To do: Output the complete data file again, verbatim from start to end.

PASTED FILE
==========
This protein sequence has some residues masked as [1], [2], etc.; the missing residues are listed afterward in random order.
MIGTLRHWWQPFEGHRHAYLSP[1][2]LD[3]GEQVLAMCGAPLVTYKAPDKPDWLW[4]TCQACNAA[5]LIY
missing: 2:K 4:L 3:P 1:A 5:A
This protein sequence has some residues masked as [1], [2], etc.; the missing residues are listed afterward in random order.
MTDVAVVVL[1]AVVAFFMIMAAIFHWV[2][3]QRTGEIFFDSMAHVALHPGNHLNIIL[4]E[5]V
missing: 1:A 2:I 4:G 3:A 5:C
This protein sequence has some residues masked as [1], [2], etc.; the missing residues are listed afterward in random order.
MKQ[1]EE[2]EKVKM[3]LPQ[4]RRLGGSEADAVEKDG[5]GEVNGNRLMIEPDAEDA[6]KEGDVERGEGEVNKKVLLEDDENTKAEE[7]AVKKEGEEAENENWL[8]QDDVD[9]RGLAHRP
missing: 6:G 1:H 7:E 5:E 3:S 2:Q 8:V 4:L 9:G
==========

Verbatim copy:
This protein sequence has some residues masked as [1], [2], etc.; the missing residues are listed afterward in random order.
MIGTLRHWWQPFEGHRHAYLSP[1][2]LD[3]GEQVLAMCGAPLVTYKAPDKPDWLW[4]TCQACNAA[5]LIY
missing: 2:K 4:L 3:P 1:A 5:A
This protein sequence has some residues masked as [1], [2], etc.; the missing residues are listed afterward in random order.
MTDVAVVVL[1]AVVAFFMIMAAIFHWV[2][3]QRTGEIFFDSMAHVALHPGNHLNIIL[4]E[5]V
missing: 1:A 2:I 4:G 3:A 5:C
This protein sequence has some residues masked as [1], [2], etc.; the missing residues are listed afterward in random order.
MKQ[1]EE[2]EKVKM[3]LPQ[4]RRLGGSEADAVEKDG[5]GEVNGNRLMIEPDAEDA[6]KEGDVERGEGEVNKKVLLEDDENTKAEE[7]AVKKEGEEAENENWL[8]QDDVD[9]RGLAHRP
missing: 6:G 1:H 7:E 5:E 3:S 2:Q 8:V 4:L 9:G